After living in this strange world for a while, it gets more familiar, yet still remains alien. The landscape is just part of the strangeness. There are no rivers here, no lakes, no mountains, no hills, just flat, dense undergrowth as far as we can ever see. The true rainforest is farther south, so this is just a dry scrub forest, and the canopy never gets much higher than a two- or three-story house. There are only two seasons, wet and dry. In the spring, it gets dryer and dryer, until the humidity builds up so much in late May that it starts raining every afternoon. So begins the wet season, which lasts until about October. We come for the dry season because it is easy to ride bicycles and do laundry, etc, in dry sunshine. But the fact remains that it is hot, and there aren't very many places to cool off except the beaches 100 miles to the East.
The only exemptions are the natural sinkholes, many of which are still buried in the midst of untamed forest. There are notable exeptions, like the one at the ruins of Chichen Itza, or the one we always swim in, in the middle of the nearby city of Valladolid. But there are literally thousands of cenotes (say-noh-tays) in the Yucatan Peninsula, and most of them are only known by the farmers who plant their fields nearby. We know of five located around Tinum, and it is always an adventure to try and find them again on the ever-changing forest trails, and even more of an adventure to reach the water and swim in them.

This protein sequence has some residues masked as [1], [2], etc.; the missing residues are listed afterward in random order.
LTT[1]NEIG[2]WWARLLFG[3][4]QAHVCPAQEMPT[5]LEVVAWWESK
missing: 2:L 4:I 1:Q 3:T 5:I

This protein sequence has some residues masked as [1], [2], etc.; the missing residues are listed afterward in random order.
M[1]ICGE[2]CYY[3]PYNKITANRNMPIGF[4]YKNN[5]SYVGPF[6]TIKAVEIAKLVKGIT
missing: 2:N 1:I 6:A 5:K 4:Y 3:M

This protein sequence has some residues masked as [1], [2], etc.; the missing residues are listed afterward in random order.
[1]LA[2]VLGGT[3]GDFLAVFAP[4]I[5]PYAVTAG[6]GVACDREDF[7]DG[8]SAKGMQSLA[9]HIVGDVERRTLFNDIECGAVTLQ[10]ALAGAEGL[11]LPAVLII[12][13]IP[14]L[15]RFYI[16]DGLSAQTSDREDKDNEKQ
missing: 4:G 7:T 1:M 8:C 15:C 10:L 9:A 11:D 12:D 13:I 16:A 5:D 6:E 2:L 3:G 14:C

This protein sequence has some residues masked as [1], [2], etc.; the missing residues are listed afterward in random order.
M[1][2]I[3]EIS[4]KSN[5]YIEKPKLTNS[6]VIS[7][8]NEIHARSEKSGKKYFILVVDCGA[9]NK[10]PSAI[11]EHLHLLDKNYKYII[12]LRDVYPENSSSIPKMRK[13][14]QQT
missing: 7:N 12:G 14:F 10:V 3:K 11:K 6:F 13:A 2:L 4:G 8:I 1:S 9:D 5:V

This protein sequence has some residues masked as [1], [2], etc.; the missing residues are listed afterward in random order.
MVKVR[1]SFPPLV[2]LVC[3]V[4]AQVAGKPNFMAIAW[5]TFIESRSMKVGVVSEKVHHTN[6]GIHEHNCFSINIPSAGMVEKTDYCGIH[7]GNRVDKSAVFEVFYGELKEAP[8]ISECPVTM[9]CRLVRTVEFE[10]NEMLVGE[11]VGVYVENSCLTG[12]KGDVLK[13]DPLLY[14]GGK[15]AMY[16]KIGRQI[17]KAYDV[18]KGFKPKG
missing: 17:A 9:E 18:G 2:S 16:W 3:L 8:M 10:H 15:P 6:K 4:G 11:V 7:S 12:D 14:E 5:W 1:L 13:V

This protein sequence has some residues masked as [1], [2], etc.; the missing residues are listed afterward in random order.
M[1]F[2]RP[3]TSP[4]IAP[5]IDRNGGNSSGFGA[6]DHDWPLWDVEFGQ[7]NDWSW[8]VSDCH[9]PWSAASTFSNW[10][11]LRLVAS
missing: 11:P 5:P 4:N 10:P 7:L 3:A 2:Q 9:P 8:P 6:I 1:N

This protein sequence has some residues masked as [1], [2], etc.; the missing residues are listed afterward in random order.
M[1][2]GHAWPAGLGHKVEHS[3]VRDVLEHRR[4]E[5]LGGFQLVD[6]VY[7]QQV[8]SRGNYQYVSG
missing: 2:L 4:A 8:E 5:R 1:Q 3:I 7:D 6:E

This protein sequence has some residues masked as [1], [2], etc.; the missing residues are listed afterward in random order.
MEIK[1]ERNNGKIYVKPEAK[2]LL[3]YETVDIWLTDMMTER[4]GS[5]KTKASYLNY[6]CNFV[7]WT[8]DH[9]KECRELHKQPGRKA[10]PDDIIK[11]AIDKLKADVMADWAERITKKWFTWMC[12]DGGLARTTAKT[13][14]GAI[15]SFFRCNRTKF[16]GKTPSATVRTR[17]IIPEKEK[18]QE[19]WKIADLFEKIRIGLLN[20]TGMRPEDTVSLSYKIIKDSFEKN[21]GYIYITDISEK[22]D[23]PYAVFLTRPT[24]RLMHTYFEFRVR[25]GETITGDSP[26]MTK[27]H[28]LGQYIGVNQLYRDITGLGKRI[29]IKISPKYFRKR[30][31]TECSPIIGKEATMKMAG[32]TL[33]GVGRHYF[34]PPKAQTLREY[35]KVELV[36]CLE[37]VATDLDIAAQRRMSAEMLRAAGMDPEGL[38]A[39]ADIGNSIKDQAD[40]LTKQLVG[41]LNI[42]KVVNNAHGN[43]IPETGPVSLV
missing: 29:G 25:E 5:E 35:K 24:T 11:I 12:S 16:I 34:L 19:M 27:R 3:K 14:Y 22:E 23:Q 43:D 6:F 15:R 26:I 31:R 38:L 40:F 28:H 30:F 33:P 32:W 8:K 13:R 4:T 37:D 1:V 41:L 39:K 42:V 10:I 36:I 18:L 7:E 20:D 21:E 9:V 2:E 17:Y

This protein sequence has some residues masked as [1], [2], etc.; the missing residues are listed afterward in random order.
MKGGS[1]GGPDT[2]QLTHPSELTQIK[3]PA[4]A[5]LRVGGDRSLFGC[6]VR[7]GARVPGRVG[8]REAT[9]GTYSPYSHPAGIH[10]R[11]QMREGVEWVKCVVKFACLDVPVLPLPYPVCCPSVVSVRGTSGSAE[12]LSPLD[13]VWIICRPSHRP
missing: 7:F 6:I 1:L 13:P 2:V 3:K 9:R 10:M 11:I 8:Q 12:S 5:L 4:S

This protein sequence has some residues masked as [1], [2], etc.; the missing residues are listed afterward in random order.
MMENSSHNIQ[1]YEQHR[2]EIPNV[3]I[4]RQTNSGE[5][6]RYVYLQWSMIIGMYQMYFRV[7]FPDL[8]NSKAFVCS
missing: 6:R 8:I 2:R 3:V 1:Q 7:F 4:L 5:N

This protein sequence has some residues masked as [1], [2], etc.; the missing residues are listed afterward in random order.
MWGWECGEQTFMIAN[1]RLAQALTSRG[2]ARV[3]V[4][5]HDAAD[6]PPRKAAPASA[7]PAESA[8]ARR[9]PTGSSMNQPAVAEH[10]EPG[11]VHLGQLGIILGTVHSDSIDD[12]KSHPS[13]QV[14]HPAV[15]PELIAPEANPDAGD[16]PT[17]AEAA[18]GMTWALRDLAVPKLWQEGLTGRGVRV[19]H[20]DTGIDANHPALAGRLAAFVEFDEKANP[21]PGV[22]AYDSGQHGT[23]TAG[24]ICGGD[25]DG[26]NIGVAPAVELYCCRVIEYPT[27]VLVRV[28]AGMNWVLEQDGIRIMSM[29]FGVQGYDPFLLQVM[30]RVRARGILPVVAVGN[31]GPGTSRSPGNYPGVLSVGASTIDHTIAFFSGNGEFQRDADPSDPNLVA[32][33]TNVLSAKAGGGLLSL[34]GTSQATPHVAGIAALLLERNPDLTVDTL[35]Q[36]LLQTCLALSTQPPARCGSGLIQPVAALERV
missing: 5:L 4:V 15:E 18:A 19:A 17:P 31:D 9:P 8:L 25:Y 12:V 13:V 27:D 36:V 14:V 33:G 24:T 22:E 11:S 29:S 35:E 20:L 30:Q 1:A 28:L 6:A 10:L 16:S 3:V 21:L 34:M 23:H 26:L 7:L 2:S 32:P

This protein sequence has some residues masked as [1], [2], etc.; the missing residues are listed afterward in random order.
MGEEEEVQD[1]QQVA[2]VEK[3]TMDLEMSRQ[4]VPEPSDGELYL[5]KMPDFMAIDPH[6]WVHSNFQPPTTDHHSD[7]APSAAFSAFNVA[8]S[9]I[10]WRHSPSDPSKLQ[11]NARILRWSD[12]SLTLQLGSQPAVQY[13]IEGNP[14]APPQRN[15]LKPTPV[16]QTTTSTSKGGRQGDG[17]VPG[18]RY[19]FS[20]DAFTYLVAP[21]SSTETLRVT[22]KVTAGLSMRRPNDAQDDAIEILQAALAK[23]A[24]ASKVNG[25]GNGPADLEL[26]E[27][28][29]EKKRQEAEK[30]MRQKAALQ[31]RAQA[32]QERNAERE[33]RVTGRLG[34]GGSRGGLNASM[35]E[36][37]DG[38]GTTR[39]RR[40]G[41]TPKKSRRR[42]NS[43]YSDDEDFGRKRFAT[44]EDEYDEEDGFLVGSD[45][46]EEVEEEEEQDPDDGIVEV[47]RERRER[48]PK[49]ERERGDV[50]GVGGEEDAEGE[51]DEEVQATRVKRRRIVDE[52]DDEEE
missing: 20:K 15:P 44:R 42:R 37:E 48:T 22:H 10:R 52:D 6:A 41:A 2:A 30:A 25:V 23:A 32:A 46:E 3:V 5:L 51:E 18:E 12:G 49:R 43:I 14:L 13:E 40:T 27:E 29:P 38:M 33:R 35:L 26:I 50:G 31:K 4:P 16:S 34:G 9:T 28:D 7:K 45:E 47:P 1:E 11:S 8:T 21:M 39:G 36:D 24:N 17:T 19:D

The water table is located 75 feel below the surface, and most cenotes have sheer cliffs straight down to the water. The only way in or out of those would be to rappel down and climb out. Fortunately, three of the four we knew of had small paths leading down to the water...if we could find the cenotes. We set off on our bikes with vague directions and a sense that we had been there before. Four miles down the highway; we turned off on a dirt path for another two miles, and then we started checking every path. Many of them dead-ended in beehives or small fields, but no cenotes. Finally we found one small cenote, down a path so narrow that branches brushed us on both sides. After sweating through 15 miles of dead-end trails, we were good and hot, and needed a swim. A steep path descended on one side, and we used roots and trees to keep from falling down to the water level. At the bottom, there was a tiny ledge to hold our shoes, and then a plunge into leaf covered crystal-clear water that hadn't seen a visitor for probably years. We could see the bottom far below us, and the sheer limestone cliffs surrounded us, and it was a tiny private paradise all our own.
And finally on another day with better directions, we found the big cenote, which became our oasis to escape the heat several times a week. And then during our time here, more just kept popping up, in nearby towns and cities and on the forest trails. But one was possibly the best one of all. It seems to be just another impenetrebly deep hole with steep cliffs. Yet when we walked about 500 feet away, we found a tiny cave that opened up into a small cavern with about an 8 foot drop into it. A decrepit ladder helped us down, and from there with our headlamps, we worked our way through narrow passageways lined with stalagtites and hanging bats. When the ceiling dropped, we duck-walked under it a few meters, until finally we could see natural light ahead of us. With luck, the cave opened up right at water level, and this was truly an undiscovered paradise.